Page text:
A New Examination of Childbirth-Related Pelvic Anatomy in Neandertal Females.

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dc.contributor.author VanSickle, Caroline M. en_US
dc.date.accessioned 2015-01-30T20:10:46Z
dc.date.available NO_RESTRICTION en_US
dc.date.available 2015-01-30T20:10:46Z
dc.date.issued 2014 en_US
dc.date.submitted 2014 en_US
dc.identifier.uri http://hdl.handle.net/2027.42/110340
dc.description.abstract Morphological differences between Neandertal and recent human pelves have been explained as relating to birth, though there are few recognizably female pelvic remains in the Neandertal record. Birth hypotheses depend on the most complete Neandertal pelvis, a male unlikely to be informative about birth, or the most complete female partial pelvis, which has been reconstructed differently based on different assumptions. The aim of this project is to systematically compare the female pelvic morphology of Neandertals and a large cold adapted sample of recent humans to assess how differences in birth-related pelvic anatomy might affect the birth process. This study tests the null hypothesis that there are no significant morphological differences between these samples. Based on two reliably sexually dimorphic pelvic features in Neandertals, seven female Neandertal individuals were identified. This sample was used to develop a suite of 30 measurements that could be taken on at least two female Neandertals and that potentially related to the birth process. A bootstrap resampling algorithm compared the small Neandertal sample to the larger recent human sample for all measurements, by calculating the probability of finding the Neandertal mean in a recent human subsample of identical size. The null hypothesis was rejected for 15 of 30 birth-related measurements, with Neandertals being significantly larger than the recent humans for eight of those measurements and smaller for seven. These findings demonstrate that there are significant differences between the samples that cannot be explained by differences in body size. The differences that did not reflect changes in joint size fit the Neandertal pelvic model predicted by the male Kebara 2 pelvis, suggesting that for pelvic morphology, Neandertal females more closely resemble Neandertal males than they do females today. Based on these findings, I hypothesize how the differences quantified in this study relate to birth. I suggest that Neandertal pelvic morphology is best explained by posture differences that require further exploration, but that the Neandertal bony birth canal may have also adapted to birth neonates that were differently shaped than those of recent humans. en_US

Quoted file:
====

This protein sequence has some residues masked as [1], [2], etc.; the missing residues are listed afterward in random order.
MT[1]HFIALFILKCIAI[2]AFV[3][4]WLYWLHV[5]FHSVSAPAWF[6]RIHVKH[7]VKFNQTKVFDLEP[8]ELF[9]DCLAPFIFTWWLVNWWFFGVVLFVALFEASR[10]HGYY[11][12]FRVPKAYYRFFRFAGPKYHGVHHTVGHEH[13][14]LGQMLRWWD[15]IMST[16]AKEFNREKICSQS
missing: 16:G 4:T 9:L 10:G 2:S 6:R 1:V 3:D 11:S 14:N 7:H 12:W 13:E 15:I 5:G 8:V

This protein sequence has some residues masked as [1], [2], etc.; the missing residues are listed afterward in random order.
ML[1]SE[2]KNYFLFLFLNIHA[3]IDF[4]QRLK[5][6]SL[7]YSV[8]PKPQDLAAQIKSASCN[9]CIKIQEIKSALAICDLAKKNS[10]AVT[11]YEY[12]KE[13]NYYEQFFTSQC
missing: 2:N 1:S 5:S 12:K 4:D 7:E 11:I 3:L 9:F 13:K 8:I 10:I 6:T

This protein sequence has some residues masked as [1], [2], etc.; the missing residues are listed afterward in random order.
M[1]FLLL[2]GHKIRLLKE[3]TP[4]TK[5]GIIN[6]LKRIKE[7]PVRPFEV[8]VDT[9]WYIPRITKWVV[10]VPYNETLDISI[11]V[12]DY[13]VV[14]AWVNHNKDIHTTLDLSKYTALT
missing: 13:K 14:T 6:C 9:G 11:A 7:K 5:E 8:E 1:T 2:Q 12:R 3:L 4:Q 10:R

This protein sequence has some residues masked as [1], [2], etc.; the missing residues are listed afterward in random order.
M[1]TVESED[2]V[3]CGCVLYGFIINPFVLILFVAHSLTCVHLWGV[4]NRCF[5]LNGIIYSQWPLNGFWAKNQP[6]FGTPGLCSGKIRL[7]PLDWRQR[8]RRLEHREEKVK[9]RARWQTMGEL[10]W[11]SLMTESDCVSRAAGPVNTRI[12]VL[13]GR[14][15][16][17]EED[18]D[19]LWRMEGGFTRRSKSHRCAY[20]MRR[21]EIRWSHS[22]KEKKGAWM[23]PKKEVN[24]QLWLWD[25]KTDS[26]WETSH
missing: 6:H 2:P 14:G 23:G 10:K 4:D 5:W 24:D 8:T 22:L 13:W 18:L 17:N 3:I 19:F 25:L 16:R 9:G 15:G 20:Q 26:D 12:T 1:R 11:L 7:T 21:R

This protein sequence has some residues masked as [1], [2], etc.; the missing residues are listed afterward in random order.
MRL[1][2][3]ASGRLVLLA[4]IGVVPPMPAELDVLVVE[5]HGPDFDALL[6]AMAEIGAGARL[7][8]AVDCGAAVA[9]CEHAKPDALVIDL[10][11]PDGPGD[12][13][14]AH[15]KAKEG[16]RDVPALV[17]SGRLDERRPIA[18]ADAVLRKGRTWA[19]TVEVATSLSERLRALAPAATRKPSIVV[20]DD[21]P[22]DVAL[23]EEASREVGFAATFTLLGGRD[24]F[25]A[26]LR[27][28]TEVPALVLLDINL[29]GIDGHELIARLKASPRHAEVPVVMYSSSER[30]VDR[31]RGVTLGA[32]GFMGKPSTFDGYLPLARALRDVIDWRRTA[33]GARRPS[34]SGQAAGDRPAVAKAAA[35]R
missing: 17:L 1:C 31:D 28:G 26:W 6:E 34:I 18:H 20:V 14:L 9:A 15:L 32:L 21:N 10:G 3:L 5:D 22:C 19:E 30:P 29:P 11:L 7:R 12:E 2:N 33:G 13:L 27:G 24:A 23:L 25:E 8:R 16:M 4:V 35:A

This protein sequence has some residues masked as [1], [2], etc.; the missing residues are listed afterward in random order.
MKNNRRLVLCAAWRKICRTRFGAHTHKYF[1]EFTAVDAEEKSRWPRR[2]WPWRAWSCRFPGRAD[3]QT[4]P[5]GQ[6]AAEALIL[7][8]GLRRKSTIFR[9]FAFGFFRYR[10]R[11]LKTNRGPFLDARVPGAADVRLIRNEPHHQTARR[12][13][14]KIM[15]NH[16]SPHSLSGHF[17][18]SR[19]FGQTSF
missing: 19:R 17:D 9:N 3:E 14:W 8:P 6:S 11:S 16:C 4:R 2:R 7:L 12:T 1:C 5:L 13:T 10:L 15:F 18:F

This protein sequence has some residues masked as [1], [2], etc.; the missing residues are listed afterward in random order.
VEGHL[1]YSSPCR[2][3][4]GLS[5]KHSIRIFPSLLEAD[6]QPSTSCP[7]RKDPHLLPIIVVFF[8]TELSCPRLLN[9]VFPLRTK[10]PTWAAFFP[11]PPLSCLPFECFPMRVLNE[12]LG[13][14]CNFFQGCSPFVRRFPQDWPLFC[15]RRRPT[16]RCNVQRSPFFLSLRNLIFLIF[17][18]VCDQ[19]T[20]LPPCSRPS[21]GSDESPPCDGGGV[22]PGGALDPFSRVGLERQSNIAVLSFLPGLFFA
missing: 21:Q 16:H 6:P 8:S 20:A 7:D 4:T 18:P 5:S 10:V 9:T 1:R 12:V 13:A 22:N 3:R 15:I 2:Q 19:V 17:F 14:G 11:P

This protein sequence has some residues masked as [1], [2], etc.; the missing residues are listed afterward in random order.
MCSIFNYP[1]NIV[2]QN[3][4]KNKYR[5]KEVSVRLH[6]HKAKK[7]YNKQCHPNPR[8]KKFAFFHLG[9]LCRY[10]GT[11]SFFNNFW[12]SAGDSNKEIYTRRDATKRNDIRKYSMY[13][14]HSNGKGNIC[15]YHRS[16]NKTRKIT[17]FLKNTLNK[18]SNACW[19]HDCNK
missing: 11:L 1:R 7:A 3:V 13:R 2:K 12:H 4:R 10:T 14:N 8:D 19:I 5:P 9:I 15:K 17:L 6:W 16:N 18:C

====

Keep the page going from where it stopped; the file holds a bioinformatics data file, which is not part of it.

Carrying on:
dc.language.iso en_US en_US
dc.subject human evolution en_US
dc.subject Neandertal female pelvic morphology en_US
dc.subject hominin childbirth en_US
dc.title A New Examination of Childbirth-Related Pelvic Anatomy in Neandertal Females. en_US
dc.description.thesisdegreename PhD en_US
dc.description.thesisdegreediscipline Anthropology en_US
dc.description.thesisdegreegrantor University of Michigan, Horace H. Rackham School of Graduate Studies en_US
dc.contributor.committeemember Wolpoff, Milford H. en_US
dc.contributor.committeemember Delancey, John O. en_US
dc.contributor.committeemember MacLatchy, Laura M. en_US
dc.contributor.committeemember Rosenberg, Karen en_US
dc.subject.hlbsecondlevel Anthropology and Archaeology en_US
dc.subject.hlbtoplevel Social Sciences en_US
dc.description.bitstreamurl http://deepblue.lib.umich.edu/bitstream/2027.42/110340/1/cmvs_1.pdf
dc.owningcollname Dissertations and Theses (Ph.D. and Master's)
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